“Mindfulness” is an approach to meditation that has been shown to aid in recovery from drug and alcohol addiction. This article will educate readers on mindfulness and what recent research findings show about how these practices aid recovery from drugs and alcohol and improve mental health outcomes.
Mindfulness exercises, including meditation and yoga, are now among the most popular complementary health practices used in this country, on account of their evidence-based health benefits. That is the finding of a 2016 National Health Interview Survey conducted by the National Institutes of Health. The survey found that 8 percent of U.S. adults use meditation and another 9.5 percent use yoga—both of which center on developing greater mind-body connection in the present by way of breath work and other self-awareness-building exercises.
The fact that the NIH has now devoted a National Center for Complementary and Integrative Health to the furthering of research into mindfulness and other alternative therapies is itself telling, insofar as it means mindfulness meditation and other holistic therapies have earned a nationally recognized place in mainstream medicine.
Mindfulness and Addiction
The same trend is now appearing in the arena of addiction treatment, where mindfulness is breaking new ground as an established intervention, because of its demonstrated effectiveness in treating substance use disorders. Mindfulness meditation can reduce drug-seeking behaviors and addiction relapse rates, according to research published in the Journal of the American Medical Association. Mindfulness-based relapse prevention significantly outperformed standard relapse prevention interventions in two measures of treatment efficacy, in a randomized clinical trial.
Participants in the study had completed treatment for drugs and/or alcohol abuse and had agreed to be followed in their early recovery over the course of one year. At the one-year mark, those who had received a mindfulness intervention exhibited significantly fewer days of substance use, in addition to significantly lower rates of relapse.
The same study quantified the reduction in drug use and drinking that reportedly occurred as the result of a regular mindfulness practice:
- Mindfulness reduced rate of drug use after a year from 17 percent to 9 percent of participants.
- Mindfulness reduced rate of heavy drinking after a year from 20 percent to 8 percent of participants.
Such findings help to explain why mindfulness is increasingly a standard intervention in addiction treatment and how mindfulness meditation aids in recovery.
Mindfulness and Recovery From Addiction
In addition to its scientifically confirmed efficacy as a tool for reducing the addictive behaviors associated with SUDs, including rates of relapse, mindfulness has been proven to support recovery in other key ways.
First, mindfulness can reduce levels of the “stress hormone” cortisol, which has been implicated in the onset of addiction, depression and other diseases in those who experience chronic stress or traumatic events. Elevated levels of cortisol have been linked with higher risks of depression and mental illness, according to an article in Psychology Today.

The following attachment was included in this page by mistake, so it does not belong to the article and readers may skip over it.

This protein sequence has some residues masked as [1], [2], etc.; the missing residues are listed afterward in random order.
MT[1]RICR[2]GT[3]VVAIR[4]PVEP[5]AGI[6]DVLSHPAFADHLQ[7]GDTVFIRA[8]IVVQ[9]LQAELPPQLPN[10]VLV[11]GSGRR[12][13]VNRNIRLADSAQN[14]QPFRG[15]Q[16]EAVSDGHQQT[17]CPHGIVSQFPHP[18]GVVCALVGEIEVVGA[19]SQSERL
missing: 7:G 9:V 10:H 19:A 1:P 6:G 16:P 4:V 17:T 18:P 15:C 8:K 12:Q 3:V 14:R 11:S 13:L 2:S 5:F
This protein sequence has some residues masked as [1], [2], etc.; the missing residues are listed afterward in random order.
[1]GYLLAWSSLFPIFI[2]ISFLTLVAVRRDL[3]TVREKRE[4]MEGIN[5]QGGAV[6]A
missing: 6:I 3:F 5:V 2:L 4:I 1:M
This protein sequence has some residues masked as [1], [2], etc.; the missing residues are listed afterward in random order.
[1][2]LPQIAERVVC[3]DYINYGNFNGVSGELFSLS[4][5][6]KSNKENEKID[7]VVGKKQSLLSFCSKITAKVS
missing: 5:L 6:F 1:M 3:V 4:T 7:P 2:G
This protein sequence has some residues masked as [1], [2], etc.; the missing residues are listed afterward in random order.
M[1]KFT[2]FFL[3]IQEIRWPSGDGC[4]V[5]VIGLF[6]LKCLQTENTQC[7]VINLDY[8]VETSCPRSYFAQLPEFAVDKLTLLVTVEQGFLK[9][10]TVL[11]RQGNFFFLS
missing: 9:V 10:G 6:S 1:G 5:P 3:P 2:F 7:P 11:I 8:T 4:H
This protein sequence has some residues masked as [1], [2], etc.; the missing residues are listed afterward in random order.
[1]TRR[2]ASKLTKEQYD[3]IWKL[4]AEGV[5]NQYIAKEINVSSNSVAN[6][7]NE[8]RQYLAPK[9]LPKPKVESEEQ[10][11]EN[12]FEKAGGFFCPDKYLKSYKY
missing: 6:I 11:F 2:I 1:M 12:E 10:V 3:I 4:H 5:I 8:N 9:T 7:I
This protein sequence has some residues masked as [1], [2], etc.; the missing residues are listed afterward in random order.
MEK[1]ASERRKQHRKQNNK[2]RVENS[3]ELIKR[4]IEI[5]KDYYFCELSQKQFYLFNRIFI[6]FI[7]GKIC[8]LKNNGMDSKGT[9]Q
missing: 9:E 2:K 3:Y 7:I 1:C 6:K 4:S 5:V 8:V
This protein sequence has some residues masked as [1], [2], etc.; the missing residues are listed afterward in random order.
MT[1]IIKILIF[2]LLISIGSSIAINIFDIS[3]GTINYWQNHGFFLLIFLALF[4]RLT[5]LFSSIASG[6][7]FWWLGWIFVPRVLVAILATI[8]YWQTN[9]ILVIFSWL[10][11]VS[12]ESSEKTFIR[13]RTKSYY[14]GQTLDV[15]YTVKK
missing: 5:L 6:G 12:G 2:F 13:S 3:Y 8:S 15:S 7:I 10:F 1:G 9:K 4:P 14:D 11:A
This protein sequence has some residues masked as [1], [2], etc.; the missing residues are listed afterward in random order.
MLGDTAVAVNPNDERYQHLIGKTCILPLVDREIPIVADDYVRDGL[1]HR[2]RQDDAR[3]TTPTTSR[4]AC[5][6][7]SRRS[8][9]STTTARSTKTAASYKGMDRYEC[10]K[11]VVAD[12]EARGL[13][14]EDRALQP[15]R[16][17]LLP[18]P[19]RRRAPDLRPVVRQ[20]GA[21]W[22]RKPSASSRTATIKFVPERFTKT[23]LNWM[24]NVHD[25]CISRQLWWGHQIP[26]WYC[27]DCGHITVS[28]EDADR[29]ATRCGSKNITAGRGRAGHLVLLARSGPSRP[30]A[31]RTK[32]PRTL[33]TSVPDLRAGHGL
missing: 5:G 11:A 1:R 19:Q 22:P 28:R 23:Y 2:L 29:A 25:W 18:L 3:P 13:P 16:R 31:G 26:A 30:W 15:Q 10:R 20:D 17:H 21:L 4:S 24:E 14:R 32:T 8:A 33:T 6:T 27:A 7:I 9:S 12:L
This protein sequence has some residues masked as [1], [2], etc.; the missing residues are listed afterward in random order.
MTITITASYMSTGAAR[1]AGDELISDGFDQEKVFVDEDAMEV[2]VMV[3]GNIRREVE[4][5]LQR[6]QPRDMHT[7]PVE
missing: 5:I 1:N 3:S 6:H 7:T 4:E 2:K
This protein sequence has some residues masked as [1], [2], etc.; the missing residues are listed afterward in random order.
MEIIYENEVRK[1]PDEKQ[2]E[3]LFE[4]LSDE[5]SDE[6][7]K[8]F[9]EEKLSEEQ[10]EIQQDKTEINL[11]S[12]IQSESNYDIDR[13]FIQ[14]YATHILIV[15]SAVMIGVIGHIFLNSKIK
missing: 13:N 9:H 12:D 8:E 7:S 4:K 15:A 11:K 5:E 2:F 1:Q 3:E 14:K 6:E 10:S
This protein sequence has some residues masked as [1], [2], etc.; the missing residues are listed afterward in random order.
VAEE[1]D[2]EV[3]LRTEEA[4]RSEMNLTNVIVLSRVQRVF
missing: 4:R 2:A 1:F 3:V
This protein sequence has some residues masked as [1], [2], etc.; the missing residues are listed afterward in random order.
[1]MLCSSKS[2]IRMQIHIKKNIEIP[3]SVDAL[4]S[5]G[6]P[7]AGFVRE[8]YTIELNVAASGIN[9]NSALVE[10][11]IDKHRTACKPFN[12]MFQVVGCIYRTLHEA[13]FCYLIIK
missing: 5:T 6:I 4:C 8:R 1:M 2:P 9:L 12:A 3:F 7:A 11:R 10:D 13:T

Indeed, stress is a major risk factor for addiction, and thus also a target of strategies that support recovery. The latest addiction science suggests that SUDs develop primarily as a stress response, resulting from impairments to the brain’s stress and reward circuitry that feed symptoms of addiction and other mental disorders like depression and obsessive-compulsive disorder. Recent studies have found mindfulness practices can actually rewire and restore these impaired brain circuits in treating these same disorders. An article in The Huffington Post highlighted a few such studies.
An example of a mindfulness practice that specifically targets stress is mindfulness-based stress reduction (MBSR). MBSR is a group-based intervention in which participants engage in a variety of mindfulness exercises combining elements of yoga and meditation. A study at Duke University found MBSR lowered levels of psychological distress and improved emotional self-regulation.
Second, mindfulness yields other mental health benefits that in turn boost successful recovery outcomes during addiction therapy, a summary of existing research concluded. Some of the other positive mental and psychological effects that science has linked to mindfulness include better concentration, impulse control, decision-making skills and self-care, an article in The Fix described. The author, a therapist who utilizes mindfulness as a healing technique with clients, explained the effectiveness of mindful meditation for treating addiction in the following terms: “Ultimately, mindfulness drives at the root of compulsive behaviors by undermining the assumption that inner experience is intolerable and therefore requires immediate relief through substance use.”
Other Health Benefits of Mindfulness
In addition to reducing stress and boosting overall mental health, mindfulness has been found to be effective in boosting the immune system, fostering better overall health and wellbeing, and alleviating and treating a number of other health symptoms and conditions. An in-depth NIH piece on meditation laid out some of these. They include, but are not limited to:
- High blood pressure
- Irritable bowel syndrome
- Ulcerative colitis
- Menopausal symptoms (hot flashes and sleep and mood disturbances)
These health benefits can themselves be critical components of a successful holistic program of recovery from drugs and alcohol.